In Brief

See Antarctica's Entire Seafloor With New Map

Southern Ocean seafloor map
A new bathymetric chart of the Southern Ocean around Antarctica. (Image credit: IBCSO/Alfred-Wegener-Institut)

Oceanographers often proclaim maps of Mars are more complete than charts of Earth's seafloor.

Now, the planet's depths are a little clearer thanks to a newly released bathymetric map of the Southern Ocean surrounding Antarctica. For the first time, the deep canyons and steep mountains south of the 60th parallel appear in detail, according to a statement from the Alfred Wegener Institute's Helmholtz Centre for Polar and Marine Research.

Because the undersea topography influences sea ice, ocean currents and marine life, the digital map will help researchers who model Antarctic processes, Jan Erik Arndt, an editor on the project, said in a statement.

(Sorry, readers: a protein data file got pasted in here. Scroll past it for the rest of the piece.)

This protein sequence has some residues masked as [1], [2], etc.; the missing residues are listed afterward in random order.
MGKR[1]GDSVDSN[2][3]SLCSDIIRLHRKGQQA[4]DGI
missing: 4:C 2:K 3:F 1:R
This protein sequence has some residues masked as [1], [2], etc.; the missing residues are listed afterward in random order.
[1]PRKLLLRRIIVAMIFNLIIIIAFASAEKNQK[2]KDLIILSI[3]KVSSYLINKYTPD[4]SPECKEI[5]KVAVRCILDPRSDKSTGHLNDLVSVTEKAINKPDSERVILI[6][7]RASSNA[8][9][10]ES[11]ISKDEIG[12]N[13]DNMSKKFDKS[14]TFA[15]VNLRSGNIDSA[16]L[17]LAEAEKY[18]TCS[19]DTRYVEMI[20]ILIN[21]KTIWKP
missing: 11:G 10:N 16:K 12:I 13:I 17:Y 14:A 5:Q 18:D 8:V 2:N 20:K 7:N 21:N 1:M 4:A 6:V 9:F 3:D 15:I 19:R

Only 17 percent of the Antarctic seafloor has reliable bathymetric data, so researchers creating the map interpolated existing measurements, filling in gaps between known points. The data set and a digital map copy are available online at

Read more: Alfred Wegener Institute

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Becky Oskin
Contributing Writer
Becky Oskin covers Earth science, climate change and space, as well as general science topics. Becky was a science reporter at Live Science and The Pasadena Star-News; she has freelanced for New Scientist and the American Institute of Physics. She earned a master's degree in geology from Caltech, a bachelor's degree from Washington State University, and a graduate certificate in science writing from the University of California, Santa Cruz.